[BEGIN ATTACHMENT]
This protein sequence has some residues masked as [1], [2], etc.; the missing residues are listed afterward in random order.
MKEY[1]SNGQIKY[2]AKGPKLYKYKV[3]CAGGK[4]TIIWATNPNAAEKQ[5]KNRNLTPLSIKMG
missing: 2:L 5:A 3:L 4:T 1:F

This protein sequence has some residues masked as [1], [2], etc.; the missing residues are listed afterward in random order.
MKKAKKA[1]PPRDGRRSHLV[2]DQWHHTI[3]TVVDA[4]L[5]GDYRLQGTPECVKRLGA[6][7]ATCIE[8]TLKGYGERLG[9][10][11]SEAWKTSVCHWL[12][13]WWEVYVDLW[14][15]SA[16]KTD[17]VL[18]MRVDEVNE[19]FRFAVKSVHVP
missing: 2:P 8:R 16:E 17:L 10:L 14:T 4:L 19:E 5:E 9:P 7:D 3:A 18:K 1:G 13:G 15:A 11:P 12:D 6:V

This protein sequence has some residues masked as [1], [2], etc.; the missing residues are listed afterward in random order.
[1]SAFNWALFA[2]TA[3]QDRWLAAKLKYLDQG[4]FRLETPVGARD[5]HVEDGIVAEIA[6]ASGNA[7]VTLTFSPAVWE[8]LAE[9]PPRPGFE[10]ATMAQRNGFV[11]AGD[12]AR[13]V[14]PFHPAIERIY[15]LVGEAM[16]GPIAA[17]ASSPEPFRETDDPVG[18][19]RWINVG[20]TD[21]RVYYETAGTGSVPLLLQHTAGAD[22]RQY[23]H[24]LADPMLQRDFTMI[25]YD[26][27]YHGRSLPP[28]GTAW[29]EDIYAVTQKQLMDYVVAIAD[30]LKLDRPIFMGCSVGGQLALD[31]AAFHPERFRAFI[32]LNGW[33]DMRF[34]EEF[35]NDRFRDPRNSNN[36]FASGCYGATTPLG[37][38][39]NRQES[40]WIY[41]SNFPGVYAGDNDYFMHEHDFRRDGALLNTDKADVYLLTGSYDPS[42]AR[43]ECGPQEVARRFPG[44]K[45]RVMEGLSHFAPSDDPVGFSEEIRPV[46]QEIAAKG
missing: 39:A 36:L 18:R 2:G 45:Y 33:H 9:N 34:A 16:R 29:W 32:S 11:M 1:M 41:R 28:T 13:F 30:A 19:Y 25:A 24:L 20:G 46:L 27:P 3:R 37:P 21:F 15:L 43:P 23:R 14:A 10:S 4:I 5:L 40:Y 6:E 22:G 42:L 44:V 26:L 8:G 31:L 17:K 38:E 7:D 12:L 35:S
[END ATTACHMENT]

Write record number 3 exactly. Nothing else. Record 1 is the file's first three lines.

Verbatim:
This protein sequence has some residues masked as [1], [2], etc.; the missing residues are listed afterward in random order.
[1]SAFNWALFA[2]TA[3]QDRWLAAKLKYLDQG[4]FRLETPVGARD[5]HVEDGIVAEIA[6]ASGNA[7]VTLTFSPAVWE[8]LAE[9]PPRPGFE[10]ATMAQRNGFV[11]AGD[12]AR[13]V[14]PFHPAIERIY[15]LVGEAM[16]GPIAA[17]ASSPEPFRETDDPVG[18][19]RWINVG[20]TD[21]RVYYETAGTGSVPLLLQHTAGAD[22]RQY[23]H[24]LADPMLQRDFTMI[25]YD[26][27]YHGRSLPP[28]GTAW[29]EDIYAVTQKQLMDYVVAIAD[30]LKLDRPIFMGCSVGGQLALD[31]AAFHPERFRAFI[32]LNGW[33]DMRF[34]EEF[35]NDRFRDPRNSNN[36]FASGCYGATTPLG[37][38][39]NRQES[40]WIY[41]SNFPGVYAGDNDYFMHEHDFRRDGALLNTDKADVYLLTGSYDPS[42]AR[43]ECGPQEVARRFPG[44]K[45]RVMEGLSHFAPSDDPVGFSEEIRPV[46]QEIAAKG
missing: 39:A 36:L 18:R 2:G 45:Y 33:H 9:N 34:A 16:R 29:W 32:S 11:M 1:M 41:R 28:T 13:F 30:A 19:Y 25:A 24:L 20:G 46:L 27:P 3:R 37:P 21:F 15:L 43:P 23:R 14:A 10:S 4:I 5:L 40:Y 6:E 22:G 42:L 44:V 26:L 8:G 31:L 17:K 38:E 7:D 12:L 35:S